*Note from Diane: We are grateful to have another “Grant Funding in Action” story to share with you about the impact that grant funding is making in the lives of our team in their community. Check out some of our earlier Grant Funding in Action stories here to see how #grantswork is making a difference throughout the country.
“We tend to think that animals need us; but what if it’s the other way around? In the case of military veterans and the tragic reality of PTSD, healing may very well come in the guise of four legs and a whinny” (M. Breyer, 2018, https://bit.ly/2Egg0ed). A 2018 study published in Military Medical Research demonstrated that after three weeks of equine therapy, military veterans suffering from Post-Traumatic Stress Disorder (PTSD) had a sixty-seven percent score decrease on the Military Version PTSD Checklist. After six weeks, there was an eighty-seven percent decrease in these scores. There are over 23 million military veterans dealing with PTSD in the USA, and I am married to one of them.
I previously wrote about my work with the Purple Mountain Institute Mindful Veterans Project in 2016 here. This small nonprofit is expanding to include equine therapy for military veterans and their families. Thanks to a $10,000 grant from the Arizona Disabled Veteran Foundation, I was privileged to attend a Connecting with Horses program with my veteran husband this year. This Equine Facilitated Learning (EFL) 4-week course does not involve horseback riding, but simply connecting with horses from the ground. The course covers (Erin Menut, Radiant Energy for Life):
- Tapping into the body’s inherent wisdom, setting healthy boundaries, and embodying mutual respect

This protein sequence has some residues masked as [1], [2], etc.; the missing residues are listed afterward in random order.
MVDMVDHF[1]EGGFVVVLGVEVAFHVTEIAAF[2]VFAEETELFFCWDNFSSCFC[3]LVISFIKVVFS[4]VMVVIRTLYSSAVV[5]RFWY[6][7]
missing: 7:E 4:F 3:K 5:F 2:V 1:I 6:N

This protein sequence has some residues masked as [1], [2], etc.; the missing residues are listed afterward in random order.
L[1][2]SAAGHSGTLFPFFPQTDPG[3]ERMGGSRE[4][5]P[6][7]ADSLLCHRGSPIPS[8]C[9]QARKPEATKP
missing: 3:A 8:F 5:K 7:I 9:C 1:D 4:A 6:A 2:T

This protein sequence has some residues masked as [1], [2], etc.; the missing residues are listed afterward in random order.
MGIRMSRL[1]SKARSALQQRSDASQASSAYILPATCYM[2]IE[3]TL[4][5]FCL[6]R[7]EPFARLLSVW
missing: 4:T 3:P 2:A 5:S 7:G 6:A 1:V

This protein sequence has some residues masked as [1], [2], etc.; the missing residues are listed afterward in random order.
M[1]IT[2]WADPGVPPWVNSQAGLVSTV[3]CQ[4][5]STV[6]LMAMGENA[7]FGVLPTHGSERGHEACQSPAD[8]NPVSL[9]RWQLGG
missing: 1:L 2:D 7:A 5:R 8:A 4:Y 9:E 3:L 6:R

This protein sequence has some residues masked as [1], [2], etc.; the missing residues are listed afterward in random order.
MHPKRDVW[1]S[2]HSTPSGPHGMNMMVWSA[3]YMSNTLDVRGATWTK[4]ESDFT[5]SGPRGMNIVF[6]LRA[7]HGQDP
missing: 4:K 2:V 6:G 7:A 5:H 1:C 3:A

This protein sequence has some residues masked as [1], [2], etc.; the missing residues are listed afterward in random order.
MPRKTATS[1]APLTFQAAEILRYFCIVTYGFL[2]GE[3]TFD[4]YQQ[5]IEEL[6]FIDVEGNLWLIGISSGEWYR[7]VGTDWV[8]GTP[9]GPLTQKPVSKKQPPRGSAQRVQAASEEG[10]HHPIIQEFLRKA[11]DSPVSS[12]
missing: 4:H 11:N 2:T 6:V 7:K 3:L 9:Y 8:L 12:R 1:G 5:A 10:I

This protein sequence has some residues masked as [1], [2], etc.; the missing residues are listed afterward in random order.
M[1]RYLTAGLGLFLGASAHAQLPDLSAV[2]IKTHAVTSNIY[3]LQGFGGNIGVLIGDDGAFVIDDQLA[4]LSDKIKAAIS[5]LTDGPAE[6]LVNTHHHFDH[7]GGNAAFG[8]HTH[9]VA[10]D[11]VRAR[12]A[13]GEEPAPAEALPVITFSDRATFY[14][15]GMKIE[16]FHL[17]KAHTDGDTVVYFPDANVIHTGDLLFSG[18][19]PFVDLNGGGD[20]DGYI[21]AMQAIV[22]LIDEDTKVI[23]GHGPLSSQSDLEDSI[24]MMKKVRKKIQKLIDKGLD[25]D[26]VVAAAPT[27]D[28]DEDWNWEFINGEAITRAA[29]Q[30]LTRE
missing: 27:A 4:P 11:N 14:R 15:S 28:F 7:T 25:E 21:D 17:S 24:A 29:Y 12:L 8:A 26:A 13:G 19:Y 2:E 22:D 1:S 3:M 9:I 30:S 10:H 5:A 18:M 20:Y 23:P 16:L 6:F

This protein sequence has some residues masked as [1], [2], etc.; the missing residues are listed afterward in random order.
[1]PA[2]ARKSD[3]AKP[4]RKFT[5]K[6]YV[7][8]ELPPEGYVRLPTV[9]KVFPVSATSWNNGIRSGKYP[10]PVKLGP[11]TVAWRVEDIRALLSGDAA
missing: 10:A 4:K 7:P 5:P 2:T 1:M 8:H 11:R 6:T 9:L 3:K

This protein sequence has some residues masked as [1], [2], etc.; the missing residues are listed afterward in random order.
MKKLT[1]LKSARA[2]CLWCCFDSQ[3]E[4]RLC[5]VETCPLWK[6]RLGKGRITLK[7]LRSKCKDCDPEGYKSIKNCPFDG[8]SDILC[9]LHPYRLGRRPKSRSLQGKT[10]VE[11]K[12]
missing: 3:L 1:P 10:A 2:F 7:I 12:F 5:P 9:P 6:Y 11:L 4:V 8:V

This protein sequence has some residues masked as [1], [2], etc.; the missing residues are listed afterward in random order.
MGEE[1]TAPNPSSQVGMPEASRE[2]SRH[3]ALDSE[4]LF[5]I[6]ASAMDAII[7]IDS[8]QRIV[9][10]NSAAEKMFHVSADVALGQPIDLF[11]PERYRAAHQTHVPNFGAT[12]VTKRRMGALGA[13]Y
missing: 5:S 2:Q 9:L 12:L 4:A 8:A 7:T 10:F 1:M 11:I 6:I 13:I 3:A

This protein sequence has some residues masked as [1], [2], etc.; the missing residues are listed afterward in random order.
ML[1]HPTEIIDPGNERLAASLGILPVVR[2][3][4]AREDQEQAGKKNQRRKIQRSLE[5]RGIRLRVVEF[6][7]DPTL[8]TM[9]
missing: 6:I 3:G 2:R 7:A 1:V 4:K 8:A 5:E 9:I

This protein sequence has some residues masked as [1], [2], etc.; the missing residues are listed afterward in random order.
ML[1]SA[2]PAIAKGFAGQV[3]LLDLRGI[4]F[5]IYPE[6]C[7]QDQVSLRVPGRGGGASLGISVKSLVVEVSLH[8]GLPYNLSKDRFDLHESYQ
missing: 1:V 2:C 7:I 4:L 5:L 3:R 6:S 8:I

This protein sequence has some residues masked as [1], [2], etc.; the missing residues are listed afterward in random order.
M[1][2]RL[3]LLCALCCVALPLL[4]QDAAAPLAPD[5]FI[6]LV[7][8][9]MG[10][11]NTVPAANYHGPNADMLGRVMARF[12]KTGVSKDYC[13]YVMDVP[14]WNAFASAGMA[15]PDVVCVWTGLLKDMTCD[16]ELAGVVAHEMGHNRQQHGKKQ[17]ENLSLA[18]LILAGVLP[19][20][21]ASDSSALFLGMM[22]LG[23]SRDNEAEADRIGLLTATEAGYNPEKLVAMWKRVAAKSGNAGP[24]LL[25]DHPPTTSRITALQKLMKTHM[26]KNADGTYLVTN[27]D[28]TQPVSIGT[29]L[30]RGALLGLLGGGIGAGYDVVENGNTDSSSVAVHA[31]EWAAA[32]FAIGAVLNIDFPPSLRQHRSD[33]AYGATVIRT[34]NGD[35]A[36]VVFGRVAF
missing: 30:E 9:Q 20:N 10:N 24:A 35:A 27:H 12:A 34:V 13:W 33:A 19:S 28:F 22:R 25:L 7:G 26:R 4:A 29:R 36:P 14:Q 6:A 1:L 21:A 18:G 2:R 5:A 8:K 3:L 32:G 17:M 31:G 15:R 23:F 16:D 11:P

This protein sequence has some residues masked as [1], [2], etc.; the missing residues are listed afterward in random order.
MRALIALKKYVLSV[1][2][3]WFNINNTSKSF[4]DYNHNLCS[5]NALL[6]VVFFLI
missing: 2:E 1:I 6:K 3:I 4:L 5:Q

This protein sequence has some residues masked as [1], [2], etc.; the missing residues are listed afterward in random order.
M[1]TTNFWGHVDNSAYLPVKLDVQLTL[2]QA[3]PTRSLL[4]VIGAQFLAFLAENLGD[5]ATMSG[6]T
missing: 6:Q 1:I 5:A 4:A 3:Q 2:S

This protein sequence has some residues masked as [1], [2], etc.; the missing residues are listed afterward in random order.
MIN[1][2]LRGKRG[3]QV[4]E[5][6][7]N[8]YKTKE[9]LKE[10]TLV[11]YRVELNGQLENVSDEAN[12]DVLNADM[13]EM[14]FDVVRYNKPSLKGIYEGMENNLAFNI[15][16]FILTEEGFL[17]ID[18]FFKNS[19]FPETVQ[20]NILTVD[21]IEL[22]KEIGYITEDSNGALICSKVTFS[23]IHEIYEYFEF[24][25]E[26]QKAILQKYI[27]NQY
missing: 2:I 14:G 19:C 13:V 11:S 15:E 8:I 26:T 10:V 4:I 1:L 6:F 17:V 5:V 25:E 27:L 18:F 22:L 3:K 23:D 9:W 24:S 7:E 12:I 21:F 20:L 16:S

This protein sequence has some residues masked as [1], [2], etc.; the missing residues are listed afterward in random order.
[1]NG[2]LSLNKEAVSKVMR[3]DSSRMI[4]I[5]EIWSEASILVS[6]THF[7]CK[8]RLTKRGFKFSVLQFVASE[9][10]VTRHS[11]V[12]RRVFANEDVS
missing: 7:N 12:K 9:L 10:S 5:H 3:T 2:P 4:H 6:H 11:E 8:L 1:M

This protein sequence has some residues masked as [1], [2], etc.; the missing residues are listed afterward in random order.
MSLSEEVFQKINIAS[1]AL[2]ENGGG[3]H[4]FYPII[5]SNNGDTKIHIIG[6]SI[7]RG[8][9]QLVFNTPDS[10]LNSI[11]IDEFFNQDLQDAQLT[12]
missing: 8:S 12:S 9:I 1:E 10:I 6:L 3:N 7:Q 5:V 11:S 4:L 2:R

- Communicating non-verbally with the horses and expanding intuition
- Practicing how to use assertiveness without aggression, while maintaining connection – a wonderful skill for relationships!
- Embodying leadership through relationship
Strategies learned in this course which transfer into daily relationships with people include:
- Using body scans to tune into your own body, the horse, and others
- “Rock back and sigh” to let the horse know you recognize his boundaries and to practice trust, respect and calmness with all beings
- Heart breathing-connecting with the horse and others through breath and visualization
- Realizing your own proximity response and those of others to set appropriate boundaries
- Assertiveness minus aggression including visualization and accomplishing goals together
My husband seems to be a natural horse whisperer and connected incredibly well with horses in this course. One horse actually approached him immediately and placed her head close, actually touching, as if to say “It’s okay. I understand your pain and can help you with that.” It was a beautiful, heartwarming moment. My husband says he can feel his blood pressure lower and such a sense of peace with horses that all seems right again in his world.
As an animal lover, I hate using whips, riding crops or any kind of violent aggression with horses. I learned to practice assertiveness without aggression when working with horses and realized how much I need to practice this with people. As a perfectionist, I learned to take a step back and realize that all my interactions with horses, people and projects don’t always have to be the perfect result I envision in my head. While high expectations are important, it is equally critical to breathe, learn from what we self-identify as “failures”, and listen to the wisdom of horses, who are simply and always in the present moment. I stay excited and dedicated to assisting veterans with finding much deserved peace and continuing to learn from horses myself.
Do you have a #grantswork story about the impact grant funding has made in your life or your community? We’d love to hear! Share them in the comments below, via social media, or drop us an email to share your story (info @dhleonardconsulting.com).